At the time of its formation, the United Nations consisted of only 51 member states, independence movements, and de-colonies in later years, its membership expanded. Currently, 193 countries are members of the United Nations. The United Nations boasts of several significant achievements over the last 75 years. It has expanded its scope to address a large number of global issues such as health, environment, women empowerment among women. Soon after its formation, it passed a resolution in 1946 to commit to the abolition of nuclear weapons. In 1948, it formed the World Health Organization to deal with communicable diseases like smallpox, malaria, HIV. Currently, the World Health Organization is the apex organization dealing with the coronavirus epidemic.

In 1950, the United Nations appointed High Commissioner for Refugees to care for the millions of people displaced by World War II. In 1972, the United Nations Environment Program was created. Most recently in 2002, the United Nations established a United Nations criminal court. But in many cases, the United Nations has not been able to carry out its actions properly. For example, in 1994, the organization failed to stop the Rwandan genocide. In 2005, UN peacekeeping campaigns accused him of sexual misconduct in the Republic of Congo, and similar allegations have also come from Cambodia and Haiti. In 2011, the UN Peacekeeping Mission in South Sudan had failed to end the bloodshed in the 2013 civil war.

Today UN Security Council reforms are needed. The United Nations represents a large world and ironically, it has only 5 permanent members in such an important body. The current structure of the Security Council represents the post-World War II realities and thus it is not in motion with the changing balance of power in the world. The power of the veto is a major problem as P5 members often influence proposals plaguing countries that need a platform to thrive. Member nations that have a presence to ensure the reliability and legitimacy of the capacity to carry out the responsibilities of the major organ of the United Nations.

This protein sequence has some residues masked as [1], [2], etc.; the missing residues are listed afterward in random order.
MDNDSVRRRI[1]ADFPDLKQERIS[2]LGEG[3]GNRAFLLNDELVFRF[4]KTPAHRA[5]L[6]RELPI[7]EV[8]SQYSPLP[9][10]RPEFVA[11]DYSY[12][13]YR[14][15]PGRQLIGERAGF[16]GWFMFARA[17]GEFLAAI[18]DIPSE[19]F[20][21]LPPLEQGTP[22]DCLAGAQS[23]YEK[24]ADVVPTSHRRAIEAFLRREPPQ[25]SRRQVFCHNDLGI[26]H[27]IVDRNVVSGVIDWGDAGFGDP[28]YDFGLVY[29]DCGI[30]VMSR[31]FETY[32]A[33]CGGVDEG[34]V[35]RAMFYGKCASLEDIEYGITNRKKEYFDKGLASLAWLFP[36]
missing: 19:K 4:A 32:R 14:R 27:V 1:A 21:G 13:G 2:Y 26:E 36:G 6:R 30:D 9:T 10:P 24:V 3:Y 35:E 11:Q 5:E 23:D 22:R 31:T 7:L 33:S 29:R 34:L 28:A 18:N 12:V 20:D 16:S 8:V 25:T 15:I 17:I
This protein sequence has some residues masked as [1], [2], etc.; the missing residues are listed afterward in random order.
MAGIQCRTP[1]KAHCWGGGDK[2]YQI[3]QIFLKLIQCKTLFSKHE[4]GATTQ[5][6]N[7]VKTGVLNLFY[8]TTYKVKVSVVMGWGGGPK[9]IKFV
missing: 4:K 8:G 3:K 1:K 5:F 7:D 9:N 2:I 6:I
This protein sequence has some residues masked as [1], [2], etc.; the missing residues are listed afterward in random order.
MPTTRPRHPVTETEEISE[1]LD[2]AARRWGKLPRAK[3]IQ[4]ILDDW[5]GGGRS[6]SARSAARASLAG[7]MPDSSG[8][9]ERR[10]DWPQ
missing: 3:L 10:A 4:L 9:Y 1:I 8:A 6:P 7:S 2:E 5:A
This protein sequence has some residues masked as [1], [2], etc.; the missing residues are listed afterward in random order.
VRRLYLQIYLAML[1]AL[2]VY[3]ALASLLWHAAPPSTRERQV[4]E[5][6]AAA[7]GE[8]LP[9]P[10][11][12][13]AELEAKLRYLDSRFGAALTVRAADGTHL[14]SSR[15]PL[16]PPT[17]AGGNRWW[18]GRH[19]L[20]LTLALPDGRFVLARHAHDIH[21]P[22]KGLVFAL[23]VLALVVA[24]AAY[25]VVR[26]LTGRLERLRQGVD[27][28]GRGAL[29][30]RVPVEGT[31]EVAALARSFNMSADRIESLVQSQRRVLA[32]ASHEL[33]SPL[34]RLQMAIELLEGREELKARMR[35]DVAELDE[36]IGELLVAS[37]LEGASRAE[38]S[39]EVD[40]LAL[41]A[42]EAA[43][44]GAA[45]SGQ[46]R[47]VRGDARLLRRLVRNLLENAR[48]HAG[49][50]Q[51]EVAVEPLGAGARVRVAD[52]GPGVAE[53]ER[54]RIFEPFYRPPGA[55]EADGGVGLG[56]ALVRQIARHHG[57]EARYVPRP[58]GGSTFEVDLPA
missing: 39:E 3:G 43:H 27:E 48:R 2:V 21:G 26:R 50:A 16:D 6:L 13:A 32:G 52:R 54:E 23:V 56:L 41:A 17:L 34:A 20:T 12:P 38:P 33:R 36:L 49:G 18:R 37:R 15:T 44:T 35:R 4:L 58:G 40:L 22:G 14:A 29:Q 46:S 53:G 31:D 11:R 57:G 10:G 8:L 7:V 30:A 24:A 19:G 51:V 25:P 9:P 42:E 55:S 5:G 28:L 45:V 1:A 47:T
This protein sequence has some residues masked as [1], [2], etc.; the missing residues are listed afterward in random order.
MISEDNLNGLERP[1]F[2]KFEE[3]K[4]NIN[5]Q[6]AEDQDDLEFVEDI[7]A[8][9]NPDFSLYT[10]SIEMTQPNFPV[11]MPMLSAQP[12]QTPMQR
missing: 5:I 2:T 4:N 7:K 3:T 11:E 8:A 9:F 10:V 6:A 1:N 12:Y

Thus, a new category of “semi-permanent” seats is intriguing. At the time of the formation of the UNSC, large powers were given privileges to form part of the Council. This was necessary for its proper functioning as well as to avoid the failure of the ‘League of Nations’ organization. Areas such as Far East Asia, South America, Africa have no representation in the permanent membership of the Council. The emergence of forums such as the G4 (India, Brazil, Germany, and Japan) as important economies and emerging world powers has been emphasizing the reforms of the UN Security Council.

The United Nations was born from the horrors of World War II. At the time of its foundation, it was primarily tasked to maintain world peace and protect future generations from the evils of war. The next 10 years, designated as Decades of Action and Delivery for Sustainable Development, will be the most important for our generation. This is even more important as we emerge better from the Covid-19 epidemic or not. The goals listed for the next ten years include protecting the planet and the environment, promoting peace, gender equality and women empowerment, digital collaboration, and sustainable financing.

Today the United Nations needs to act on the lines of India. We consider the whole world as one family. It is part of our culture, culture, and thinking. In the United Nations too, India has always given priority to world welfare. The reputation of being the world’s largest democracy and its experience should be used by us and the United Nations for world interest. May the welfare of the people be good. The voice of India has always risen and will rise for peace, security, and prosperity. India’s cultural heritage, rituals, thousands of years of experience will give strength to developing countries, only then will the UN’s objectives be truly resolved.

(Priyanka Saurabh is independent journalist, columnist, research scholar in political science and poetess. She can be reached at